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Burma’s gov’t must honour protection of human rights

Refugees-International-logoThe sectarian violence in Burma’s Rakhine State has brought much-deserved international attention to the long-neglected situation of Burma’s Rohingya community, Refugees International said in a report released on Tuesday.

The fact that it is taking place during a period of dramatic change in the country’s governmental structure offers a chance to finally put an end to discrimination against the Rohingya and restore their citizenship, it said.

After the June violence, only displaced people were entitled to receive the limited humanitarian assistance offered by the international community, said the report, which called for the government to immediately lift any restrictions on the provision of aid to such people.

In northern Rakhine State, where 800,000 Rohingya have been subjected to extreme restrictions on their human rights for decades (such as freedom of movement, marriage, and worship), the Border Affairs Ministry shut down medical assistance and food programs in June and refused to issue travel authorizations to humanitarian agencies, said the report.

Already unable to work or travel freely, the Rohingya had become dependent on these agencies for basic necessities, it said. The four months without assistance coincided with the seasonal gap between harvests, and this has had serious effects on the health, nutrition, and food security of these communities, it said.

The report said displaced Rakhine and Rohingya both expressed great fears of the other community. While a majority of the Rakhine said they would never be able to live with the Rohingya again, most Rohingya said they wished to return to their home quarters and believed that, if security was re-established, the communities could soon live together again, said the report.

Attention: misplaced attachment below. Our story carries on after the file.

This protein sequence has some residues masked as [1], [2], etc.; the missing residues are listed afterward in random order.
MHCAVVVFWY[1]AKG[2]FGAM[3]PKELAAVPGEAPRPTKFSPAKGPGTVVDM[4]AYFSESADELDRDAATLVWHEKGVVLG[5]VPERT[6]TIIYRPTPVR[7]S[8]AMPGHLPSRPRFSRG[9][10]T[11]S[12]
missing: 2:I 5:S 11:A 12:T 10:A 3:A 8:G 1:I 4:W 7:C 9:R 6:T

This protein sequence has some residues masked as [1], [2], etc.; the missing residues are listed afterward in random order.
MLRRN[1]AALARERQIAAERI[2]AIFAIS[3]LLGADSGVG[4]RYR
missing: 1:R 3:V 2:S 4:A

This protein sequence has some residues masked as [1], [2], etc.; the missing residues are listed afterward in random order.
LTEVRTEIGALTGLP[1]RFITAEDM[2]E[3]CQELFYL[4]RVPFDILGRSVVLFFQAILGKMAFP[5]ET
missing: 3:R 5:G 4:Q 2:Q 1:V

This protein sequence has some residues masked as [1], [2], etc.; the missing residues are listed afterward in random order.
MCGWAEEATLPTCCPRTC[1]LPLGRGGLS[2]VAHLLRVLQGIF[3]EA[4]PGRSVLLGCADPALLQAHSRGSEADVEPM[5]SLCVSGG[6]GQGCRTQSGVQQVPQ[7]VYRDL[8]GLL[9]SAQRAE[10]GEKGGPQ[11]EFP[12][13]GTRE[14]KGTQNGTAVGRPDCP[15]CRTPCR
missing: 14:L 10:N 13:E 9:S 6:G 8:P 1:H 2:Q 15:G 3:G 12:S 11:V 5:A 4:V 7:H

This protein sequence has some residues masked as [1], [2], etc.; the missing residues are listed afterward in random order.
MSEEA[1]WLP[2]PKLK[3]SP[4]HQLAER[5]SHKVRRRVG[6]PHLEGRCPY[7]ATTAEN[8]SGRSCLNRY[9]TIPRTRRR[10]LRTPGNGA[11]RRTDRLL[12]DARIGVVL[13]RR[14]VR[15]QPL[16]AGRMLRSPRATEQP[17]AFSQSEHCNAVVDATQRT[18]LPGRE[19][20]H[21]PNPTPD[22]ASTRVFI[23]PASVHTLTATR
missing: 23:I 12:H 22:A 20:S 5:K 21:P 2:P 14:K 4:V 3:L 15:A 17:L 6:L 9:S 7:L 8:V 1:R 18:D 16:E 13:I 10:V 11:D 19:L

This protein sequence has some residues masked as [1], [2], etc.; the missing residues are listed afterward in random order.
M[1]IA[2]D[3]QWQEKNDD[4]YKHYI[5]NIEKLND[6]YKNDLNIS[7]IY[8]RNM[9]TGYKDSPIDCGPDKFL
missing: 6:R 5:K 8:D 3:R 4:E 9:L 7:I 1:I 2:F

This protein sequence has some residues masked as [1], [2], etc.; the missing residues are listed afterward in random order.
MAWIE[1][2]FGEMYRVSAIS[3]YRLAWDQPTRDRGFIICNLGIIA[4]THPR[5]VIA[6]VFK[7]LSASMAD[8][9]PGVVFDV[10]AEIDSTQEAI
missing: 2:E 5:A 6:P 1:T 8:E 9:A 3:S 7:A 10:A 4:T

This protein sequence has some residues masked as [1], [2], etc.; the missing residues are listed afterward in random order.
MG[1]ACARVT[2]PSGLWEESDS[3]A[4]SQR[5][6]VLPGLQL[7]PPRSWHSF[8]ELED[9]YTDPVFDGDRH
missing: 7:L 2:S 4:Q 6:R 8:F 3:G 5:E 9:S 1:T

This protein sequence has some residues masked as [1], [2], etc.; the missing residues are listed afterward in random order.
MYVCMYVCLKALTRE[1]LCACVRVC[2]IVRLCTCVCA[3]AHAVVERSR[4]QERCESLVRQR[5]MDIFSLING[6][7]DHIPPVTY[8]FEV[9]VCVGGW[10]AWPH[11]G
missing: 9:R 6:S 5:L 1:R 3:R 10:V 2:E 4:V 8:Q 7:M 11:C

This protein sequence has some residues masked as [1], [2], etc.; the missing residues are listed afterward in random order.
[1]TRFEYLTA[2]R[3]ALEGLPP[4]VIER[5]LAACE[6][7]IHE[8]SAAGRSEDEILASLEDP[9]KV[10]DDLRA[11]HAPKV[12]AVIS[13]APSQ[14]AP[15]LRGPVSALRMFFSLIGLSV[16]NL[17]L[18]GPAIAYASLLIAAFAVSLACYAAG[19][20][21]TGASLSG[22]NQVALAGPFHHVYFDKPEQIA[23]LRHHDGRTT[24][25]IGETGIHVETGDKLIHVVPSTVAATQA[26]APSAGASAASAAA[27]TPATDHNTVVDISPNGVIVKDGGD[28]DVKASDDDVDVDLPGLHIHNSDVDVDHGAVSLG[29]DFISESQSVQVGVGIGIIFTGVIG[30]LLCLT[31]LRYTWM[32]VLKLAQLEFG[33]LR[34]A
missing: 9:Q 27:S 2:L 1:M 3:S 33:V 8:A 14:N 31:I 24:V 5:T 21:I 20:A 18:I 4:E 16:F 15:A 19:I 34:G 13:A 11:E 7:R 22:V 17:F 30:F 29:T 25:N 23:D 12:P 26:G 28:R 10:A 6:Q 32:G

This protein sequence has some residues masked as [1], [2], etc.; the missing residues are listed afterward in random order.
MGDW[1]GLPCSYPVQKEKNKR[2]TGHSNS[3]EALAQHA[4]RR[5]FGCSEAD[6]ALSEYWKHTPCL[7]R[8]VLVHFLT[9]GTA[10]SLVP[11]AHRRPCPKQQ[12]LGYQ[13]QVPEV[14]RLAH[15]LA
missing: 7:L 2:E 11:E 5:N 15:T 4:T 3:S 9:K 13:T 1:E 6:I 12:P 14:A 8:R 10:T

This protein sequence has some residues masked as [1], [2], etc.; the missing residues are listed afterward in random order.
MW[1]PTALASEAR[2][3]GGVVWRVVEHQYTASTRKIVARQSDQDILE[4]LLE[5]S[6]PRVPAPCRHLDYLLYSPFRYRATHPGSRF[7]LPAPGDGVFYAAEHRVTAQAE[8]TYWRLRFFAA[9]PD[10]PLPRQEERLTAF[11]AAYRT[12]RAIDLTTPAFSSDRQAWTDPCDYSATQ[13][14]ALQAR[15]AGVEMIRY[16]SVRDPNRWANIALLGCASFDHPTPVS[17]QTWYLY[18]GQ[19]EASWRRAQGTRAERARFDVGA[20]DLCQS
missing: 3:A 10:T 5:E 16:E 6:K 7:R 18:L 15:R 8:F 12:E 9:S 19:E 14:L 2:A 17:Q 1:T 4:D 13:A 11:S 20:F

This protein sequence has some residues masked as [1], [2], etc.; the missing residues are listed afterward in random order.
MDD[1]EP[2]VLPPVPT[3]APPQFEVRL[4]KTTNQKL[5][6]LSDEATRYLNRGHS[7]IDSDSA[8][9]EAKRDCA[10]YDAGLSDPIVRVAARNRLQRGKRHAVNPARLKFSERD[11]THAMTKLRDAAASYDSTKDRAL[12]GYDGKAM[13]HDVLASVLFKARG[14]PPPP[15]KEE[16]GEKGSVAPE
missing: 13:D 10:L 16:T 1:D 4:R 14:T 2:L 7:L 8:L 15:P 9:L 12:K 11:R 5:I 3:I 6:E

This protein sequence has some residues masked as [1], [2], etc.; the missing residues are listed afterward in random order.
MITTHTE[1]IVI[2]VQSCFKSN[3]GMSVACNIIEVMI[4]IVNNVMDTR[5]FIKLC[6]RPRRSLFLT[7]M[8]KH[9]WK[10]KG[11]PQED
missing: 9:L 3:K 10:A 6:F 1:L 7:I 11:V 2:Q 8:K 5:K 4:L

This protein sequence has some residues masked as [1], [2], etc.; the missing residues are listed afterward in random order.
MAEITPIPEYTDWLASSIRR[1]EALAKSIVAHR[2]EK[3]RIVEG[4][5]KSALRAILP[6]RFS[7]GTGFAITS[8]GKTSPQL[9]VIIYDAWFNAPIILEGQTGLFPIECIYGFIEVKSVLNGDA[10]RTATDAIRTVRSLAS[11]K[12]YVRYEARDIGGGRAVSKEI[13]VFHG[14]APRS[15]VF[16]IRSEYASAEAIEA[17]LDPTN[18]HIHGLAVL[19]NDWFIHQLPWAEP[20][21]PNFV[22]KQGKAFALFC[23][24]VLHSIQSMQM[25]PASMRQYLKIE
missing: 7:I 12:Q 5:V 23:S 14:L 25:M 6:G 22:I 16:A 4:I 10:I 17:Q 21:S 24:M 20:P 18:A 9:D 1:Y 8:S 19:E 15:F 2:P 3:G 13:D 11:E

Rohingya whom RI spoke with maintained that if they were attacked after leaving their own area, the security forces would not assist them, the report said.

Some Kaman Muslims, who are Burmese citizens living in Aung Mingalar, told RI that they are also no longer able to move freely.

The report said that as yet, the government has not put forth plans to rebuild Rohingya houses burned down during the violence or compensate them for their land if they are not permitted to return. Most Rohingya businesses in the town have been closed down, Rohingya students have had to leave schools and universities they used to attend, and Rohingya cannot easily access healthcare in the state’s main hospital.

Conversely, the Rakhine community does not have limitations on its freedom of movement, their businesses are open, students have returned to school, and the hospital remains accessible to them, said the report.

It is also vital that the central government welcome the presence of humanitarian actors, publicly condemn violence and impunity in Rakhine State, protect equal access to justice, and demand that state and local authorities be held accountable if they fail in their responsibilities to protect all the residents of the state, said the report.

The rule of law in Rakhine State must be restored, the segregation of communities in Sittwe must come to an end, and the Rohingya should be recognized as citizens of Burma, said Refugees International.

For the long-term, Burma’s government must commit to the robust economic, social, and political development of Rakhine State. But that will not be enough, it said.

While a functioning economy, political representation, and land ownership will go a long way toward reconciliation, hostilities will not end until Burma’s government commits to promoting and protecting the human rights of both communities, said the humanitarian group.

For a full copy of the report, go to http://www.refintl.org/policy/field-report/rohingya-burma-spotlight-current-crisis-offers-opportunity-progress
Last Updated ( Tuesday, 30 October 2012 13:34 )  

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